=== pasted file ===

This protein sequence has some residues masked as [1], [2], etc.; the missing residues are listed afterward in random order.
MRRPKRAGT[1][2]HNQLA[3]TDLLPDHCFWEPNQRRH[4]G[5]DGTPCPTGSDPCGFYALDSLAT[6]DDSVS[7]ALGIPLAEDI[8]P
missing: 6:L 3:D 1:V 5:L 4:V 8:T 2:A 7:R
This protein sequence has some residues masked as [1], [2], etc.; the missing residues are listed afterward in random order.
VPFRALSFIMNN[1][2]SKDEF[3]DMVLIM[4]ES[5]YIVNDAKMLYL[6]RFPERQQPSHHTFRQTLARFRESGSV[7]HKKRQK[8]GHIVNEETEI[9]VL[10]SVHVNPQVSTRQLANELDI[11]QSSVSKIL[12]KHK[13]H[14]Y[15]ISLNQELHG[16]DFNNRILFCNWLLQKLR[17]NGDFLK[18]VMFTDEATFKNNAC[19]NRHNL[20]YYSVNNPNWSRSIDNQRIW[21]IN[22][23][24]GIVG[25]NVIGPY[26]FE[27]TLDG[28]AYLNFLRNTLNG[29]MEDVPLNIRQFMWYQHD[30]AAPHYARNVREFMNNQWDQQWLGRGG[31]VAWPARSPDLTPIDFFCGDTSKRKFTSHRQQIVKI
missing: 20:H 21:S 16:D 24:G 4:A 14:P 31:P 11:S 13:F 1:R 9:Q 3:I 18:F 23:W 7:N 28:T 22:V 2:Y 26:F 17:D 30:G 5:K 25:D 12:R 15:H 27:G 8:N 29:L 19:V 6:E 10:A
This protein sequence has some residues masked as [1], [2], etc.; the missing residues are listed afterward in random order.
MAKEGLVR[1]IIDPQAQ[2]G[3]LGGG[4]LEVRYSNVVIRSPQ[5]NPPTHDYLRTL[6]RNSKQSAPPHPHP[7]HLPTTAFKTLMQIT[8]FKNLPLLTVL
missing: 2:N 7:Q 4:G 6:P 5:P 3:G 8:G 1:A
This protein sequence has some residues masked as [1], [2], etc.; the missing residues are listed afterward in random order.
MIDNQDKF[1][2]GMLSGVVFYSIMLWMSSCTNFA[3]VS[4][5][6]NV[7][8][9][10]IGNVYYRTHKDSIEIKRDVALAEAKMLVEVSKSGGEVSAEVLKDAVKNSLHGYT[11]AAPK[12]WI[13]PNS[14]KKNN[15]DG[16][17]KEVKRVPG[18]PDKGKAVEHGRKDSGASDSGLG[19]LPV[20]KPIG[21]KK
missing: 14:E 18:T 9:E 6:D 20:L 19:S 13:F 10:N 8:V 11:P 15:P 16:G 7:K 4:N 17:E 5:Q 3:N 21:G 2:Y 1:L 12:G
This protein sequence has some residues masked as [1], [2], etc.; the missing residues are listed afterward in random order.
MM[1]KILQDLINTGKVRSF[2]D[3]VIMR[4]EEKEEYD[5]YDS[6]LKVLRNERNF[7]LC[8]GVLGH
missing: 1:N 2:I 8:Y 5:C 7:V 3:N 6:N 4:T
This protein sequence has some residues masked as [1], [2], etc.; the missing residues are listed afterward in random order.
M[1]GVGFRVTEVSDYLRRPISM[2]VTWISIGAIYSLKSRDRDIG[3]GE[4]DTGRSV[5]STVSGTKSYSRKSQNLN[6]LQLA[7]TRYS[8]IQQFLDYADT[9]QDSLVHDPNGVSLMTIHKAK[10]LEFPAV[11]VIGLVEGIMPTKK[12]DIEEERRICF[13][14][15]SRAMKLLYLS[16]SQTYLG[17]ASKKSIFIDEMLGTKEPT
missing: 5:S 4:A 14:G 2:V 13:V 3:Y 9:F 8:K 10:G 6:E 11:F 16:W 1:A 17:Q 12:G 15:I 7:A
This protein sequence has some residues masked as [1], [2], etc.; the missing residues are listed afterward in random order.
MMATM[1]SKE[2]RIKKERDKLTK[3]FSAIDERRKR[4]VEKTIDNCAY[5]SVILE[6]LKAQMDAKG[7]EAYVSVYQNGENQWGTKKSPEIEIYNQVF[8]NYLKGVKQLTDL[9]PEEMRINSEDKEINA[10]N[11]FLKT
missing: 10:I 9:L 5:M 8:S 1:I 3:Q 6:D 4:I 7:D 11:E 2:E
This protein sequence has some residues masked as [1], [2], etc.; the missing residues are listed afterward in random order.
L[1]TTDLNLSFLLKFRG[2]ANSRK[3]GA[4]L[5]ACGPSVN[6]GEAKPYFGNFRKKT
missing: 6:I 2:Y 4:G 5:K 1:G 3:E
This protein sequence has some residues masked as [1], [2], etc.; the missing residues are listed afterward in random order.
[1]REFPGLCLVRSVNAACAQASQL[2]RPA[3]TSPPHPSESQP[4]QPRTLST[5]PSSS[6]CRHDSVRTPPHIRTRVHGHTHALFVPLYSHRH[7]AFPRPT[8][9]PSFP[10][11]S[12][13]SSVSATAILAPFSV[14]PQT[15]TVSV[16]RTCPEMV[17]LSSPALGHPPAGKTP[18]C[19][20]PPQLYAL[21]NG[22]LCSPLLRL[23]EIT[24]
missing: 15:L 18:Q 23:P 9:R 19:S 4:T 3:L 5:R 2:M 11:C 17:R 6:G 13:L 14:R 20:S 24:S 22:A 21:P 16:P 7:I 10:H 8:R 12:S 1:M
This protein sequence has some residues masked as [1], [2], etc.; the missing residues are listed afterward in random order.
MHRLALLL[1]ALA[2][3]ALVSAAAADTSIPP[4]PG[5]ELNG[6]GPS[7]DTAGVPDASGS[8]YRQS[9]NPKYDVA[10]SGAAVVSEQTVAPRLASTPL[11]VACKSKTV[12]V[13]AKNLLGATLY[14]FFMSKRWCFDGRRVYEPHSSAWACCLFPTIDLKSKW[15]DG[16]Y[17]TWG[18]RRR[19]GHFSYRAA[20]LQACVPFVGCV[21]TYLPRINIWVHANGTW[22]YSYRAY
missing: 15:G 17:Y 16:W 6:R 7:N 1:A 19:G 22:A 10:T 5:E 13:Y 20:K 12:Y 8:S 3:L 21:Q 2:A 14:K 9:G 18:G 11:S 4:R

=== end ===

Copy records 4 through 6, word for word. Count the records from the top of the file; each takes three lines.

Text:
This protein sequence has some residues masked as [1], [2], etc.; the missing residues are listed afterward in random order.
MIDNQDKF[1][2]GMLSGVVFYSIMLWMSSCTNFA[3]VS[4][5][6]NV[7][8][9][10]IGNVYYRTHKDSIEIKRDVALAEAKMLVEVSKSGGEVSAEVLKDAVKNSLHGYT[11]AAPK[12]WI[13]PNS[14]KKNN[15]DG[16][17]KEVKRVPG[18]PDKGKAVEHGRKDSGASDSGLG[19]LPV[20]KPIG[21]KK
missing: 14:E 18:T 9:E 6:D 20:L 19:S 13:F 10:N 8:V 11:P 15:P 16:G 7:K 4:N 17:E 5:Q 3:N 21:G 2:Y 1:L 12:G
This protein sequence has some residues masked as [1], [2], etc.; the missing residues are listed afterward in random order.
MM[1]KILQDLINTGKVRSF[2]D[3]VIMR[4]EEKEEYD[5]YDS[6]LKVLRNERNF[7]LC[8]GVLGH
missing: 1:N 2:I 8:Y 5:C 7:V 3:N 6:N 4:T
This protein sequence has some residues masked as [1], [2], etc.; the missing residues are listed afterward in random order.
M[1]GVGFRVTEVSDYLRRPISM[2]VTWISIGAIYSLKSRDRDIG[3]GE[4]DTGRSV[5]STVSGTKSYSRKSQNLN[6]LQLA[7]TRYS[8]IQQFLDYADT[9]QDSLVHDPNGVSLMTIHKAK[10]LEFPAV[11]VIGLVEGIMPTKK[12]DIEEERRICF[13][14][15]SRAMKLLYLS[16]SQTYLG[17]ASKKSIFIDEMLGTKEPT
missing: 5:S 4:A 14:G 2:V 13:V 3:Y 9:F 8:K 10:G 6:E 11:F 16:W 1:A 17:Q 12:G 15:I 7:A